The exciting agricultural potential of growing dandelions is that they can be cultivated on land that food crops cannot be planted on, such as that utilised for industrial developments, including tyre manufacturing plants or ‘plantations beside the tyre plants’.
In Central Europe this makes strong economic and ecological sense, with the advantages of this model including significantly reduced transportation distances between material harvesting and material processing. This would lead to a reduction in CO2 emissions during this part of the tyre manufacturing process. A further benefit of this is that if we no longer need to enforce monocultures in rainforest regions, the destruction of these vital habitats can be reduced.
The ‘plantations beside the tyre plants’ model offers a potential commercial benefit to UK drivers too. By using a more manageable, sustainable alternative material, Continental hope to experience some immunity from the soaring prices that often occur in the global rubber market. Increased demand often results in an increase in cost, and that ends up affecting all motorists.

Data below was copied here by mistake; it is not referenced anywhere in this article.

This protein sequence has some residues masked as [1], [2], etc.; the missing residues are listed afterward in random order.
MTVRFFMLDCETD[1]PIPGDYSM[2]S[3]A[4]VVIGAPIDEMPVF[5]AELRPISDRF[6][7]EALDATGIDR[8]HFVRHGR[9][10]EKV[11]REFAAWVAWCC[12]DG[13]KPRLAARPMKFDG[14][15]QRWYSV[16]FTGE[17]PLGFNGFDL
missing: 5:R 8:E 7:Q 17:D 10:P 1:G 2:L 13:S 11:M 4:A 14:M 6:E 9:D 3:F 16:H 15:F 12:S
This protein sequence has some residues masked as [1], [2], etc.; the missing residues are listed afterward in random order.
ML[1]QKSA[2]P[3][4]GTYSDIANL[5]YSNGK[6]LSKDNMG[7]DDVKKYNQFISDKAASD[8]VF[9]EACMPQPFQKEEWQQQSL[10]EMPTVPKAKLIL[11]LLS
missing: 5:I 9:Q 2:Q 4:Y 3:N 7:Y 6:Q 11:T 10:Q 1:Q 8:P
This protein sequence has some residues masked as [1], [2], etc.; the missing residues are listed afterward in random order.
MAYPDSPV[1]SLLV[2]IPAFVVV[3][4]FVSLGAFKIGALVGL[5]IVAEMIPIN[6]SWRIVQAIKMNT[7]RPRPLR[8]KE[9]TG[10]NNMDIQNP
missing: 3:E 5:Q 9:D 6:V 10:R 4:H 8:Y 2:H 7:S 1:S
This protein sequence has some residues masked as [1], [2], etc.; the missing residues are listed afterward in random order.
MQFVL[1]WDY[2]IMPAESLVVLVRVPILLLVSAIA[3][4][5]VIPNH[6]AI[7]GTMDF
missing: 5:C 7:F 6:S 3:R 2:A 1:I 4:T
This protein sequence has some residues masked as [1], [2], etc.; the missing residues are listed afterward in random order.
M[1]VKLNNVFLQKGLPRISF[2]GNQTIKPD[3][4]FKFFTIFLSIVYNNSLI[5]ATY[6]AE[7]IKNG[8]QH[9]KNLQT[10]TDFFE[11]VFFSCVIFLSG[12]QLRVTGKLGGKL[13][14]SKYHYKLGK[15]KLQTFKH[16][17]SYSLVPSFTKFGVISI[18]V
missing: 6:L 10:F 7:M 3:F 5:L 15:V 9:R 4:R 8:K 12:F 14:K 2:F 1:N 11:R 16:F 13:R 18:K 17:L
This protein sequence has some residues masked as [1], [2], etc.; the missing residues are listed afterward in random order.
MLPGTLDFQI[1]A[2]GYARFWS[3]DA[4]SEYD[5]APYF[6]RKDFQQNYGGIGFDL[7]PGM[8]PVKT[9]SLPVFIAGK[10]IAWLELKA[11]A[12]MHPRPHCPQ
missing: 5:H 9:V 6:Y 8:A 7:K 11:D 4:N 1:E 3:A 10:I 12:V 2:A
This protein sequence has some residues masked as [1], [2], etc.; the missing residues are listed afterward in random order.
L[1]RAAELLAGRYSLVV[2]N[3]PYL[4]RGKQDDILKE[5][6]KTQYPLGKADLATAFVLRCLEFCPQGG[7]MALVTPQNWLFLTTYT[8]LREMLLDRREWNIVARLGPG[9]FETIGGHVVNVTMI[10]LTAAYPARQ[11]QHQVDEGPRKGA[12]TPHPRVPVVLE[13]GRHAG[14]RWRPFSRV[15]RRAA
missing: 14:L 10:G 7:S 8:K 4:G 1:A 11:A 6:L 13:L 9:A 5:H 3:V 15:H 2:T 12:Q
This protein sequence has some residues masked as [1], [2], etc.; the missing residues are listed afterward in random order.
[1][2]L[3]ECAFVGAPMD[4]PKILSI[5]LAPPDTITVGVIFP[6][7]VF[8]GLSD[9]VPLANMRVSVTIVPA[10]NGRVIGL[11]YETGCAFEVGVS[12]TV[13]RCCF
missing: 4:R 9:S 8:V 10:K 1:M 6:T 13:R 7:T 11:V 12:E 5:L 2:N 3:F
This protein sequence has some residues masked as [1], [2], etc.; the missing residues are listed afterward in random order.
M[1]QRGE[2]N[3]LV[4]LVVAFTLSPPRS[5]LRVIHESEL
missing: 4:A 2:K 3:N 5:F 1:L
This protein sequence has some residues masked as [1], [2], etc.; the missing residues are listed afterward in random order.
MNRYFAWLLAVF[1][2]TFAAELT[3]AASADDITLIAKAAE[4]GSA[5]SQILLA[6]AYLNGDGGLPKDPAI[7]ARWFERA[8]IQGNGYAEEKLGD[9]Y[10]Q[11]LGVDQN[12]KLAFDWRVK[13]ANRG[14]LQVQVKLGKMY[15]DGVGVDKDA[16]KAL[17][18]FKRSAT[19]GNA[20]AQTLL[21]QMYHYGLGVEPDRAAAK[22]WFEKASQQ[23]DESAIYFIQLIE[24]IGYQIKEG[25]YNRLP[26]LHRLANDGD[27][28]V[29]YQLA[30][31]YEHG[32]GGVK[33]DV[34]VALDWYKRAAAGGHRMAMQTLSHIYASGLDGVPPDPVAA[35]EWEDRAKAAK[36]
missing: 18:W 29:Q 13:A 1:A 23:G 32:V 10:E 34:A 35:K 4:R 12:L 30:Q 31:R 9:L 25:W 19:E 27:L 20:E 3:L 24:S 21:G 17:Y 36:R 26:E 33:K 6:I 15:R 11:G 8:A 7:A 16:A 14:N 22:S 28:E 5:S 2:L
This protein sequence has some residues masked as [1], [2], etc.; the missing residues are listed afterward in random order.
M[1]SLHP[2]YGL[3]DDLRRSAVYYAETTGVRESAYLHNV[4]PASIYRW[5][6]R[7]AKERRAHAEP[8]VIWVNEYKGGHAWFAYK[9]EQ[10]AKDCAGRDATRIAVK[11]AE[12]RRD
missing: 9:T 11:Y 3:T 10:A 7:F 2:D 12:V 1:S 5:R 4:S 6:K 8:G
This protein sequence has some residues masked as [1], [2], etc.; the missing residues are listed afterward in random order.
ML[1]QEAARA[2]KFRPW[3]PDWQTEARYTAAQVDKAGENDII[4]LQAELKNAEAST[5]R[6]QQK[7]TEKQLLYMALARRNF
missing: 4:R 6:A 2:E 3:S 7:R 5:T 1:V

As up to 30% of the rubber used in car tyres currently comes from the plantation tree Hevea brasiliensis, dandelion rubber could potentially decrease this financial burden.
Playing your part: Recycle your tyres
While it’s essential for premium tyre manufacturers, like Continental, to continue spearheading the quest to achieve sustainable tyres, it’s important to remember that we all have a part to play. As a car owner, you too can make a significant contribution to the challenges facing the environment. A good way to do this is to recycle your tyres.
Since the introduction of the 2006 EU Landfill Directive, it is illegal to place end-of-life tyres within landfill sites. Instead, all tyres need to be either recycled, or reused in some way. Of course, fly-tipping is also not an acceptable way to dispose of tyres.